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Five things to think about before paying a retiree lump sum

IRS recently released Notice 2019-18, stating that it no longer intends to amend current required minimum distribution (RMD) regulations to prohibit the payment, as part of a “lump-sum window program,” of a lump-sum to a retiree currently receiving an annuity. The new Notice appears to authorize offering a lump-sum option to retirees in de-risking transactions – something that had been effectively prohibited since 2015 (under Notice 2015-49). (We discuss IRS’s Notice in our article IRS no longer intends to issue regulation prohibiting payment of lump-sums to retiree-annuitants.)

IRS noted, however, that retiree lump sums may present other issues.

Since IRS published this Notice, there has been significant press coverage of (fairly intense) criticism of IRS’s decision, by, e.g., the Pension Rights Center. And the issue of retiree lump sums has for some time been controversial.

In that context we thought it would be useful to review some of the issues presented by a retiree lump sum program that sponsors may want to consider.

1. The savings – vs. buying an annuity – isn’t as great as non-retiree lump sums.

Buying an annuity to settle a DB liability generally costs more than simply paying out the lump value. Annuity carriers have regulatory (and business) overhead, profit margin, and generally use more conservative valuation and risk assumptions than an ongoing plan would. Very roughly, all of these requirements can add between 15%-35% (or more) for non-retirees; because of (among other things) the shorter time period for payments, they only add (roughly) 5%-10% for current retirees.

2. There’s a hidden adverse selection cost.

Settling benefits by providing an annuity with a lump sum option is considerably more expensive than only providing an annuity. That is because individuals who believe they are likely to die before reaching the group’s average life expectancy will take lump sums, and the remaining group’s average life expectancy – and annuity payout period – will go up. In a lump sum window program, the sponsor will have to finance the obligation with respect to this now more longer-lived group that does not take the lump sum, and the cost of settling liabilities with respect to that group will go up, by perhaps as much as 5%-10%. That additional cost may be more than the savings from those participants who take lump sums.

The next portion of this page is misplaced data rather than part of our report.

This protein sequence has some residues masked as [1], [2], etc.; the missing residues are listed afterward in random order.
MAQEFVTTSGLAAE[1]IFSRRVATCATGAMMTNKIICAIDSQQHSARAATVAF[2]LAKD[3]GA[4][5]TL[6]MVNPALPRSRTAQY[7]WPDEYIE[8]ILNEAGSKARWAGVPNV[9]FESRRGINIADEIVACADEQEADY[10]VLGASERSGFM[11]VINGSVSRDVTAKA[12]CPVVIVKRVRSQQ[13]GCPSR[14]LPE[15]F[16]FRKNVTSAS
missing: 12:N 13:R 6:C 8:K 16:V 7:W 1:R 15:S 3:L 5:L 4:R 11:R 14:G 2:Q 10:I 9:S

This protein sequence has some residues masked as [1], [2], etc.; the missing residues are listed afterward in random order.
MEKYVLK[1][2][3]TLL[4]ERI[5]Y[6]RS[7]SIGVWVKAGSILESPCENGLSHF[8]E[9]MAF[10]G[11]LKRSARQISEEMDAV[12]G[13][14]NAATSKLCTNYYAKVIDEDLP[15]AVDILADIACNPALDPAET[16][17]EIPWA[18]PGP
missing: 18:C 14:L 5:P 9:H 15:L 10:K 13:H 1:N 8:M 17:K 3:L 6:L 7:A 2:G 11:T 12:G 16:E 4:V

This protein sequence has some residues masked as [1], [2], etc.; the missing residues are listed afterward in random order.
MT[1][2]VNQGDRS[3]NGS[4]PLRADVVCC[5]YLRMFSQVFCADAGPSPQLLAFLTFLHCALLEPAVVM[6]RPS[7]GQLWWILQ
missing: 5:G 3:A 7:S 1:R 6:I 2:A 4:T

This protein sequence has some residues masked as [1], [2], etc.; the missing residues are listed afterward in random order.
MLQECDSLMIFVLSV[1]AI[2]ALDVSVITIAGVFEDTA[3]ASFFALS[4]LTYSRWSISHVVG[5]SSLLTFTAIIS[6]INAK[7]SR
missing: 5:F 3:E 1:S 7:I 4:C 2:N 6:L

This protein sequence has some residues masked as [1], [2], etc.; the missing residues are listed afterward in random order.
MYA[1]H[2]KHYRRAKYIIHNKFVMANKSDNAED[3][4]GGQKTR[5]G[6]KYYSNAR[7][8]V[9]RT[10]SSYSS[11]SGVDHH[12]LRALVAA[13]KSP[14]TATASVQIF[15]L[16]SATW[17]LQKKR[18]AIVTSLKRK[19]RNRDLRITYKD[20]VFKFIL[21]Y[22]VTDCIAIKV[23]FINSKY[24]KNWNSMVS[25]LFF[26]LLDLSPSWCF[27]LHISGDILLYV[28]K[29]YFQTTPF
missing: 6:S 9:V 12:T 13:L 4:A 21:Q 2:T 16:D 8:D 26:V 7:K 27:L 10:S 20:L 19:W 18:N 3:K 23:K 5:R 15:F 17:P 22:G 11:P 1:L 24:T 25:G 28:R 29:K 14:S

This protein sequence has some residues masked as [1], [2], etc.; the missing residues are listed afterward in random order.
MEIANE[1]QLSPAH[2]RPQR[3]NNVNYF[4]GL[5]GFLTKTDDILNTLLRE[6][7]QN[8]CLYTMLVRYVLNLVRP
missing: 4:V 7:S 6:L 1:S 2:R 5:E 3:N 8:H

3. Unisex tables exacerbate the adverse selection problem.

Because plans must use unisex life expectancy tables, which in effect overstate life expectancy for males and understate it for females, lump sums will be a (relatively) “good” deal for males and a “bad” deal for females. The latter point has been noted in press coverage of this issue.

4. Offering lump sums to some older annuitants may present consent/fiduciary issues.

Whether an older annuitant’s cognition is compromised, whether the individual is able to adequately consider a lump sum option, may (perhaps with some frequency) be disputed – perhaps years after the lump sum election and after all the money has been spent.

5. Given press coverage, retiree lump sums may become an enforcement target.

Experience has taught us that, with enough publicity and controversy, rules that were considered non-problematic can become problematic.

*     *    *

As we discuss in our article De-risking in 2019, the savings from settling plan liabilities come from reduced administrative costs and the elimination of Pension Benefit Guaranty Corporation premiums. In light of the foregoing discussion, sponsors will want to consider both the potential savings and the potential cost of any retiree lump sum program.

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